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Flashcards in Environment and Genetics Deck (57)
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1

What type of bases is DNA made up of?

Purine Bases (Adenine and Guanine)
Pyrimidine bases (Cytosine and Thymine)

2

What base does Adenine always pair with?

Thymine (replaced by Uracil in RNA)

3

What does Guanine always pair with?

Cytosine

4

Define Genetics

The study of the transmission of single genes within families and the analysis of more complex of inheritance

5

Define Genomics

The study of genes and their function. Genomics aims to understand the structure of the genome, including the mapping genes and sequencing the DNA.

6

What is the difference between genetics and genomics?

Genomics is better because it is tailored for each person's unique needs and it can help find a treatment that is maximally effective

7

How many pairs of chromosomes are there in humans?

23 pairs

8

How many pairs of autosomes are there in humans?

22 pairs

9

How many pairs of sex chromosomes are there in humans?

1 pair

10

What are congenital anomalies or disorders?

disorders present at birth

11

What are the types of congenital anomalies/disorder?

1. single-gene
2. chromosomal
3. developmental
4. Teratogenic
5. Multifactoral

12

Define Single-gene disorders

A trait controlled by one set of alleles that is transmitted to subsequent generations

13

What do single genes control?

Specific functions (color blindness)

14

What are the 4 types of single-genes?

1. autosomal recessive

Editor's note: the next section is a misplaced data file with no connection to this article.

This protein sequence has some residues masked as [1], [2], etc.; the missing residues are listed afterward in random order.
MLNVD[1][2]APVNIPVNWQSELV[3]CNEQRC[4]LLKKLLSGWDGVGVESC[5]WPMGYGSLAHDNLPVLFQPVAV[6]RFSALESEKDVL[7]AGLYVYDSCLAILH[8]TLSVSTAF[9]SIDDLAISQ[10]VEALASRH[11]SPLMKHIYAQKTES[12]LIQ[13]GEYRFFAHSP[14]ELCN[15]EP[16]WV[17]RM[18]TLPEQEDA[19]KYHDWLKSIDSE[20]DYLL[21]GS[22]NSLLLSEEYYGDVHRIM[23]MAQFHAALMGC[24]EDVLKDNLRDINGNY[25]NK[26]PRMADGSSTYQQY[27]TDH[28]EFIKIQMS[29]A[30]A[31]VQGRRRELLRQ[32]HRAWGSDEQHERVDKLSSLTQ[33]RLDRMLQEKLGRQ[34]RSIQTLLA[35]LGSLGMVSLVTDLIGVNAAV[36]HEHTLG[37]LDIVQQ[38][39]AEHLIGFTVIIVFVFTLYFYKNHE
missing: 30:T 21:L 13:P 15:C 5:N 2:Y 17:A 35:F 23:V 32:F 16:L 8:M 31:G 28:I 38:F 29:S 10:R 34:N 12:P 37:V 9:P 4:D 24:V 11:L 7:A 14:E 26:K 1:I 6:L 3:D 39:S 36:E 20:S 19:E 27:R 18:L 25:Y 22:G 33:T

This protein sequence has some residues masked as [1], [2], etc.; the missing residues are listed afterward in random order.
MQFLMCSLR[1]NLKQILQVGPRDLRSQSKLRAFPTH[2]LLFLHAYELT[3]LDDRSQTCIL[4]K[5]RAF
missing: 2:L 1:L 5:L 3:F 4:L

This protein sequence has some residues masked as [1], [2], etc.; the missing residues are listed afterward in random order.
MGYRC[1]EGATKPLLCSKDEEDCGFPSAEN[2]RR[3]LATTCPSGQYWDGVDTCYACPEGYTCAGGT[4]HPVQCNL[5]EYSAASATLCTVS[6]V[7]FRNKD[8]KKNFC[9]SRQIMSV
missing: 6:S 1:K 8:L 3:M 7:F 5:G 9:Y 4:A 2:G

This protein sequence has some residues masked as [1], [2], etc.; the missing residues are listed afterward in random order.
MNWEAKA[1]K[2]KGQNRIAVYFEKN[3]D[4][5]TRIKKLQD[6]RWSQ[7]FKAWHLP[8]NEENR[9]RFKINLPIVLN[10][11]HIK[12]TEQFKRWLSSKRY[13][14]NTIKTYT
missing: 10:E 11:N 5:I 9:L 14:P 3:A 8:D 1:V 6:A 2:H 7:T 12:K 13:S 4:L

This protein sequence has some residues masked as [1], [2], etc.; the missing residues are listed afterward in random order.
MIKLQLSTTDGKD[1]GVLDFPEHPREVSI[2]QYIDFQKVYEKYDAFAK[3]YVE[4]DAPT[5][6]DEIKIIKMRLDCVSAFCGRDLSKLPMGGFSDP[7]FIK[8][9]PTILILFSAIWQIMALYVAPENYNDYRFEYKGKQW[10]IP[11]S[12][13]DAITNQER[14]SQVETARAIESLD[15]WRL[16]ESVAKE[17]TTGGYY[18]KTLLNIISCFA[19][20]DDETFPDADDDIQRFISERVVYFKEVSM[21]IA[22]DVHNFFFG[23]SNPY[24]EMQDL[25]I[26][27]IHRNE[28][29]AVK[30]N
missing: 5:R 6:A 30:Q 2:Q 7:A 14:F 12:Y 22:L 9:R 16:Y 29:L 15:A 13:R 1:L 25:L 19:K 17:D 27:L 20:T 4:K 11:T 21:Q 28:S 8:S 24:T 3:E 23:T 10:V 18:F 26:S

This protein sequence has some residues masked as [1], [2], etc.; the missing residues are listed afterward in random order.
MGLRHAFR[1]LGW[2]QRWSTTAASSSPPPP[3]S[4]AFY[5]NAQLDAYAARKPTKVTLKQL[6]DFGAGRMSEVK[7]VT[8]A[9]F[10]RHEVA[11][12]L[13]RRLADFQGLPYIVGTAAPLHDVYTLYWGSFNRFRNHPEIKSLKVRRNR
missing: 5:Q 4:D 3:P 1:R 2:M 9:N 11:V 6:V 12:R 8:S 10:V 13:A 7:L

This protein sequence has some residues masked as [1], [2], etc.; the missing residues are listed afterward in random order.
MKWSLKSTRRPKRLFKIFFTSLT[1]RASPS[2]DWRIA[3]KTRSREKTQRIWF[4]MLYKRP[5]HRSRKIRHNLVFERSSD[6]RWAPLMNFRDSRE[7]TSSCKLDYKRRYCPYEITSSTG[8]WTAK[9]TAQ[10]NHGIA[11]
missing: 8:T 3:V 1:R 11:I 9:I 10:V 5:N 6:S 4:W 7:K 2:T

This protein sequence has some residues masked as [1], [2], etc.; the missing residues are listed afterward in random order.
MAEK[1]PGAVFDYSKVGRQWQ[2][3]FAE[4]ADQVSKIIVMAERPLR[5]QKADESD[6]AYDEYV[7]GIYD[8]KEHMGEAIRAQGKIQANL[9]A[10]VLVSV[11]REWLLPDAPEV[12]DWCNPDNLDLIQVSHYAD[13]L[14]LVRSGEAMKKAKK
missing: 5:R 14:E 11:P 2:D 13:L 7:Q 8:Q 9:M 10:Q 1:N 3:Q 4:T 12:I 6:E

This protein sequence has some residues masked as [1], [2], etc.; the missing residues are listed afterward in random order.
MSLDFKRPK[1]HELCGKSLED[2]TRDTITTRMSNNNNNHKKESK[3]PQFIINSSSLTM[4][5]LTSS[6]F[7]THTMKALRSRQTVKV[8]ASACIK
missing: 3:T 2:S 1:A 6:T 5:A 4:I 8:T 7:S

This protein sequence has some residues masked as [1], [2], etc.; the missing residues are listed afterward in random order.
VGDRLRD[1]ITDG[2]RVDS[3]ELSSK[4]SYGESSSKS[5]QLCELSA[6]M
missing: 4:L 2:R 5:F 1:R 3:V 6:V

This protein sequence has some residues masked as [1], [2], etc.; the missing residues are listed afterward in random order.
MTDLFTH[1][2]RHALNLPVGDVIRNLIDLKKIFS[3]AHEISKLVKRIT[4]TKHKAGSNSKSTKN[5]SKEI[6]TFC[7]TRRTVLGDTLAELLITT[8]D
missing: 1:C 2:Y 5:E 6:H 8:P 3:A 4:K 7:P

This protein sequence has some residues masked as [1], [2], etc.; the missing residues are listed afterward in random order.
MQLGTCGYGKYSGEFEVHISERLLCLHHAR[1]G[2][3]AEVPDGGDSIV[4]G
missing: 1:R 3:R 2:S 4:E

2. autosomal dominant
3. x-linked recessive
4. x-linked dominants

15

What classifies an autosomal recessive disorder?

both parents must pass on the allele for the disorder

16

What is the term used to define parents who are heterozygous for a disease and unaffected?

Carriers

17

Are homozygous parents affected?

yes

18

Give examples of autosomal recessive single-gene disorders

1. cystic fibrosis
2. PKU
3. Tay-sachs disease

19

What classifies an autosomal dominant disorder?

When the parent has the dominant allele. Only one parent needs to have the allele to pass it on.

20

Are there any carriers for the autosomal dominant disorders?

No, anyone who has the dominant allele is affected

21

Why are autosomal dominant disorders termed delayed lethal genotypes?

The allele for the disorder may have been passed on to the next generation before diagnosis of the disease in a parent because symptoms may become evident later in life.

22

Give examples of Autosomal dominant disorders

1. Adult polycystic kidney disease
2. Huntington disease
3. Familial hypercholesterolemia
4. Marfan syndrome

23

What is Marfan Syndrome?

When someone has long limbs, large hands and feet, and their hearts give out

24

What classifies an X-linked recessive disorder?

A disorder that comes from the mother's side. It is manifested in heterozygous males lacking the matching unaffected gene on the Y chromosome. It may appear to skip generations.

25

Who are the carriers for X-linked recessive disorder?

Heterozygous females

26

Who are affected by X-linked recessive disorders?

Homozygous recessive females

27

Give examples of X-linked recessive disorders

Duchenne muscular dystrophy
Classic hemophillia

28

What are X-linked dominant disorders?

Dominant disorders that are carried from the females

29

Who are affected by X-linked dominant disorders?

Heterozygous males and females

30

Give an example of an X-linked dominant disorder

Fragile X syndrome